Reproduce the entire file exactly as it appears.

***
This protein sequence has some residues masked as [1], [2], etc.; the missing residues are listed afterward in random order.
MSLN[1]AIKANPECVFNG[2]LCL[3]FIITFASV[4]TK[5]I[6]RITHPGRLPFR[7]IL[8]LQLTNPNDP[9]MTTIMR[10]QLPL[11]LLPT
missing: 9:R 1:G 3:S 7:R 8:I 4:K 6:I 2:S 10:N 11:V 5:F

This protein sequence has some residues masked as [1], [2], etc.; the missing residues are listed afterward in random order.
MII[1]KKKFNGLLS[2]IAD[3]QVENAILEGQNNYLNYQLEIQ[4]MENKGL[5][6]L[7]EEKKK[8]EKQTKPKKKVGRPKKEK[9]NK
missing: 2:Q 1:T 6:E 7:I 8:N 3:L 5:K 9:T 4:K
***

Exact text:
This protein sequence has some residues masked as [1], [2], etc.; the missing residues are listed afterward in random order.
MSLN[1]AIKANPECVFNG[2]LCL[3]FIITFASV[4]TK[5]I[6]RITHPGRLPFR[7]IL[8]LQLTNPNDP[9]MTTIMR[10]QLPL[11]LLPT
missing: 9:R 1:G 3:S 7:R 8:I 4:K 6:I 2:S 10:N 11:V 5:F

This protein sequence has some residues masked as [1], [2], etc.; the missing residues are listed afterward in random order.
MII[1]KKKFNGLLS[2]IAD[3]QVENAILEGQNNYLNYQLEIQ[4]MENKGL[5][6]L[7]EEKKK[8]EKQTKPKKKVGRPKKEK[9]NK
missing: 2:Q 1:T 6:E 7:I 8:N 3:L 5:K 9:T 4:K